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New Home Wiring Help

Discussion in 'DIRECTV Installation/MDU Discussion' started by jvmjr, Jun 13, 2018.

  1. jvmjr

    jvmjr Cool Member

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    Feb 12, 2008
    I have looked so I apologize if this has been outlined before. I am building a new home and can set the wiring the way I want. I plan to run coax for all tv's in the home to one central location. I also plan on running a coax from where the sat will be to the central location. I have Directv now so I understand how the wire comes from dish to a splitter and then out to my genies. My question relates to more of how is the HS17 wired/set up? If it doesn't have an output, how does it send the signals to the tv's? I don't want to use wireless, only wired. It is my understanding that the dish is connected directly to the HS17? Maybe this is incorrect on my part. If someone would outline exactly how I should set this up, I would really appreciate it. And I know some people don't like the HS17. I'm hopeful by the time I order service it will be better, if not I will go with something like I have now. Thanks in advance.
     
  2. WestDC

    WestDC Well-Known Member

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    Feb 9, 2008
    HS-17 Wires the same (as Noted) It does not have any Direct TV out put- SO it can be placed anywhere RG6- from the dish to a Swm Splitter HS-17 (port 1) of the splitter -you can only have Clients (MINI's) All Direct RG6 Wired back to your splitter in the central location.

    That would be All wired (RG6) Internet (lan) Connected to the HS71- Would provide WH service and Live TV over MOCO (RG6) to all other rooms
     
  3. trh

    trh This Space for Sale

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    Nov 2, 2007
    NE FL
    Your HS17 will go in your central location.

    While you're doing your wiring, make sure you have 'future proof' your outlets. Maybe 2-3 outlets in your family room -- so in case you decide to move the furniture around you'll have the outlet you need. Same in any of the bedrooms where you may move furniture around.
     
  4. slice1900

    slice1900 Well-Known Member

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    Feb 14, 2013
    Iowa
    Rather than future proofing RG6, which probably doesn't have much of a future, I'd worry more about running twisted pair cat5e/cat6a cables to future proof TV locations.

    With an HS17 you could use those today (using DECAs to convert from ethernet to RG6 for the clients) so even if you moved furniture a month after you moved in you'd be future proof. RG6 is on the way out, not just from people moving away from standard cable/satellite but cable/sat providers are going to begin to embrace ethernet more and more in the future.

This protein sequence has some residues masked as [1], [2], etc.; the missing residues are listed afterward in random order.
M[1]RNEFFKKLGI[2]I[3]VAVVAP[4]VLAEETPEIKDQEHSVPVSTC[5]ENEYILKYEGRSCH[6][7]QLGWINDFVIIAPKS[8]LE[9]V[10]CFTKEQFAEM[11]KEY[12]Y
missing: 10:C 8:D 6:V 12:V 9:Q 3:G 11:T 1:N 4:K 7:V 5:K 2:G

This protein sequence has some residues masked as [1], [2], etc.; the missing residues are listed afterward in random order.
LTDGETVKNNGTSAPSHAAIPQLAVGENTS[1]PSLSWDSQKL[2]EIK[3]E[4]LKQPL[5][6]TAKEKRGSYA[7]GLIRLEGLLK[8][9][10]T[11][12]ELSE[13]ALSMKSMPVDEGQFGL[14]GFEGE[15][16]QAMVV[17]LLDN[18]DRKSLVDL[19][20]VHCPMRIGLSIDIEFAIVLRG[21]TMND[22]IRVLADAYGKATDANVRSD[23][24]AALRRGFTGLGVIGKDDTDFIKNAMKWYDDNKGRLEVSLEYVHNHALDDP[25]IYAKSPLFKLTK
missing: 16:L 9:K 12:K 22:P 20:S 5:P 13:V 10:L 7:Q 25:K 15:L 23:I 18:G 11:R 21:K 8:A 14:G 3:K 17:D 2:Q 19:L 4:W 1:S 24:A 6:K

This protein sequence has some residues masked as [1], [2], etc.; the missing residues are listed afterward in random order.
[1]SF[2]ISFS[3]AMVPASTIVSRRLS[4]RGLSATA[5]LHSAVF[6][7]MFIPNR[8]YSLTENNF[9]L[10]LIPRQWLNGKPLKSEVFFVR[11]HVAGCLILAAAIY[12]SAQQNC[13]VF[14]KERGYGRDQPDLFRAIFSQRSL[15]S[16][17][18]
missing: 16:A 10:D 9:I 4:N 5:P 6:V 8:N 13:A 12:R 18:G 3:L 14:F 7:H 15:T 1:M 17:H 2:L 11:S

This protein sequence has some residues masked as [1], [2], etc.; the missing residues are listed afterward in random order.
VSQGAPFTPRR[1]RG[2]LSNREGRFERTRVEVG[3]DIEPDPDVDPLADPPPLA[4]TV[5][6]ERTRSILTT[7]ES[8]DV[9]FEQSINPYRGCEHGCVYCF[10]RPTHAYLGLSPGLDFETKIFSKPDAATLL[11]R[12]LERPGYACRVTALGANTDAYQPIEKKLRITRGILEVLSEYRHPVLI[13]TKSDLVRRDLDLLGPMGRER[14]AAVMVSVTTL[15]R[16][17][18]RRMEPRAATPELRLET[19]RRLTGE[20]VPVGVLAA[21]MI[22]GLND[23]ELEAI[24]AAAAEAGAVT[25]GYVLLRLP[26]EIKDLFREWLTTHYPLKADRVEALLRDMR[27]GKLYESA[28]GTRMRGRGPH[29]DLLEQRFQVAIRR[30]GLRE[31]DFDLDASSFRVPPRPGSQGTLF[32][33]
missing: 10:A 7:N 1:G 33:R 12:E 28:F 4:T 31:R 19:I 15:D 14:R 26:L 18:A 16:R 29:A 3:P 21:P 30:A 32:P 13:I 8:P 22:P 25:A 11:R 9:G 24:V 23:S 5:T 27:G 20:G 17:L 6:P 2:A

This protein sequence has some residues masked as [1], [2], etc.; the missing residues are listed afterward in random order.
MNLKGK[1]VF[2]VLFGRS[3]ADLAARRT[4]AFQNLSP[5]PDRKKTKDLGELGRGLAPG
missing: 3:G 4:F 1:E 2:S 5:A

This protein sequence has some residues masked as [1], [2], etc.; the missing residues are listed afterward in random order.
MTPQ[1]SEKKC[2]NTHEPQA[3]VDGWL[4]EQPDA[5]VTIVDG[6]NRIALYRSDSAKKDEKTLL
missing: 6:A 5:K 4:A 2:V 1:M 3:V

You can also run HDMI over cat6a, balanced line level audio, moderate amounts of DC power, and on and on. You can't run enough twisted pair, for everything else I'd only worry about what you need today or foresee wanting in the next few years. Just make sure your twisted pair is copper, not CCA, if you think you might ever want it to carry power!
     
    techovercharge likes this.
  5. B Newt

    B Newt Icon

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    Aug 12, 2007
    Yep I would run ethernet cables with coax cables.
     
  6. mgavs

    mgavs Legend

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    Jun 17, 2007
    New home... make sure cat6a is throughout the house. Do not use ancient phone jacks, use only data connections. I rewired the house twice and replaced all phone jacks with data. No need for jacks anyway, we use 6 iPads for phones so no need for ancient phones, although we do have a couple of Yealink T58Vs Ethernet/POE to Ethernet switch on battery backup in case of power outage. As for coax for satellites/cable, we are replacing directv receivers with appletvs because we get a lot more and.... no need for wires for them and no monthly equipment fee.
     
  7. reubenray

    reubenray Godfather

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    Jun 26, 2002
    Will you have an attic and if so are you running your cables up the wall and then into the attic? If so install some empty conduits for future use. I did and I was glad I did. The drywall installers cut my main cat6 cable when cutting out for the boxes. I hardwired all of TV and entertainment locations for my router hookup.
     

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